First US crude shipment arrives in Europe
The battle for the European market has intensified with the first US oil tanker arriving in France since Washington abolished the 40-year restriction on oil exports. It's a critical moment for an industry that is facing plummeting prices and oversupply.
The tanker left Texas three weeks ago and docked at the French port of Fos on Wednesday.
In late December, the US company Enterprise Products Partners announced an export contract for its oil, becoming the first oil exporter from the United States in four decades. The buyer was trader Vitol Group that intends to send the crude to its refinery in Switzerland.
“The flows themselves are not substantial yet but this is only the start,” Olivier Jakob at Petromatrix, a consultancy in Zug, Switzerland, told the FT.
“US oil exports will ultimately be transformational for the industry, allowing not just higher exports of US shale but also other grades and Canadian oil. For traders it is a big opportunity, with the US set to not only export more but also import more,” he added.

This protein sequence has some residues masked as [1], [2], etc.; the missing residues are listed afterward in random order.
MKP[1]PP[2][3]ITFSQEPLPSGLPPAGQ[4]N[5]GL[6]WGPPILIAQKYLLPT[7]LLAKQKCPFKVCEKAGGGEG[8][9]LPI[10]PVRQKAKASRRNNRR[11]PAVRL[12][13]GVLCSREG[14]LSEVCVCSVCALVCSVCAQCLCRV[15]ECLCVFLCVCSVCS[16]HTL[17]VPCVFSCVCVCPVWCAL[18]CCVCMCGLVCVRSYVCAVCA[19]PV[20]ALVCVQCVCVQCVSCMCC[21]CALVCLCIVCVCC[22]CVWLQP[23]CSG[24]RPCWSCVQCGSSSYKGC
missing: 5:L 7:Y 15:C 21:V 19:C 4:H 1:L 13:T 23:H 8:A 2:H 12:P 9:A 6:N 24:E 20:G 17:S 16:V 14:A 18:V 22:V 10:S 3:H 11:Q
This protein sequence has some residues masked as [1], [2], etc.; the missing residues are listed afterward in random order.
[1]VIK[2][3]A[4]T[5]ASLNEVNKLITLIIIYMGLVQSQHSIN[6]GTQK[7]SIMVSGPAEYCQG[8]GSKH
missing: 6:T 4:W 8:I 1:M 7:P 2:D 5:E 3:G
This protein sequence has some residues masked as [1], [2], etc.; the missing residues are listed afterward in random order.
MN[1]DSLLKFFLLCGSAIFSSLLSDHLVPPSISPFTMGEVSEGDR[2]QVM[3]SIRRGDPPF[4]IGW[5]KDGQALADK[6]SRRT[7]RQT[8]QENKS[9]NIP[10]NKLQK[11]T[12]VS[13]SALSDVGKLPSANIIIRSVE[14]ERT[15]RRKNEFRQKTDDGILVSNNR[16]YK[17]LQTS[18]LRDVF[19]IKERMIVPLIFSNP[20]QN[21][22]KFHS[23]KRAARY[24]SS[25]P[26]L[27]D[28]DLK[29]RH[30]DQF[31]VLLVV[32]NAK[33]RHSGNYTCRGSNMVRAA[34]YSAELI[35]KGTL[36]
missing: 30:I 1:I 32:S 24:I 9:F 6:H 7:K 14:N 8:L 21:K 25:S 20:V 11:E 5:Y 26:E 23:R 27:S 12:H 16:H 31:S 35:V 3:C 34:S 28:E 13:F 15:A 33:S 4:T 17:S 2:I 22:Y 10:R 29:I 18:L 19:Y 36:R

Oil prices have plummeted by almost 75 percent over the past 18 months, as Saudi Arabia has been cutting prices to oust high-cost oil producers from the market.
Last year was marked by competition in the European oil market. Saudi Aramco actively reduced the price of its oil and began shipping to Poland, traditionally a Russian customer.
The lifting of sanctions against Iran brings another player to the crowded European market. Tehran is trying to regain its market position after a forty year absence. The country has promised to boost production and provide deep discounts on heavy crude to its European consumers, undercutting the Saudis.
Europe was once Saudi Arabia's key market but has been losing ground over the years. In 1986 the Saudis delivered 34 percent of their oil to Western Europe. Exports fell to 18 percent by 1990 and to 10 percent by 2010.
Oil prices have fallen 25 percent this year as global oversupply continues to intensify. Brent benchmark was trading at $27.63 per barrel, while WTI stood at $28.04 on Thursday.